Undrick Ceus



  4. This is a very welcome news to  Development Practitioners and Business People. For a very longtime the contribution of Businesses has not been recognise especially in most SS African countries, where many of the  Small Businesses are considered informal and have little or no access to Business development and Financial services that leads to profitability and Growth. The first step will be to assist these Governments to put in place the ‘enabling environment’ i.e. legislations and structures that will lead to the formalisation of SMEs, SMFEs and Micro and Mini enterprises on case by case and particularly bringing up business packages that will particularly promote Women-led and businesses in rural and  geographically vulnerable regions. Lets wait for the departments work programme and approaches to work with the Private sector.

  5. great to read this news. as we are looking to support Africa’s most promising entrepreneurs and actively seek out partnerships needed to support the development of their ideas. See our matchmaking platform and our 70 registered ventures to date. 2011 is the year to invest in Africa !!

  6. The move by DFID to great a whole department for Private Sector is great and will certainly encourage the Business Fight Poverty Community effort to combat poverty among the poorer around the world.


    As Director General of the Ministry of Commerce and Investment in the goverment of Western Equatoria State, South Sudan, we yet establishing our private sector after the long civil war that lasted for decades. Thus, After the refrundum surely we will have alot of opportunity to get benefited from the newly created sector of DFID.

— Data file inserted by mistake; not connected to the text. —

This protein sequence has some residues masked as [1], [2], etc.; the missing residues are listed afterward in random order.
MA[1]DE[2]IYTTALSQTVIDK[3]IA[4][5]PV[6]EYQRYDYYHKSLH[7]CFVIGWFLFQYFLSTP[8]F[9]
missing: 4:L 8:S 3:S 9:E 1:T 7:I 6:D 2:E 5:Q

Emmanuel Zino Riko


  7. This is very good no doubt. But I am a bit sceptical. The challenge is can the government departments like DFID come out of patronizing culture. Surely business approach can not solve all problems. But I have no doubt that issues like income enhancement( I am not talking about poverty reduction which is very broad) can only be solved through a business approach, one which now seem in this private sector initiative of DFID. Still I would be keen what kind of practical assistance, not grants, be given by this initiative. My company Ruralasia Enterprise Services( pvt) is productivity growth specialist and I am very keen to work for tangible projects. I have had a meeting with a staff person at Karachi deputy high commission in 2008 with staff person Ms.Sumera Naveed with the precise request what DFID has recently announced. I am keen to go again if there is some real assistance. It is again emphasised this is no way to seek grants.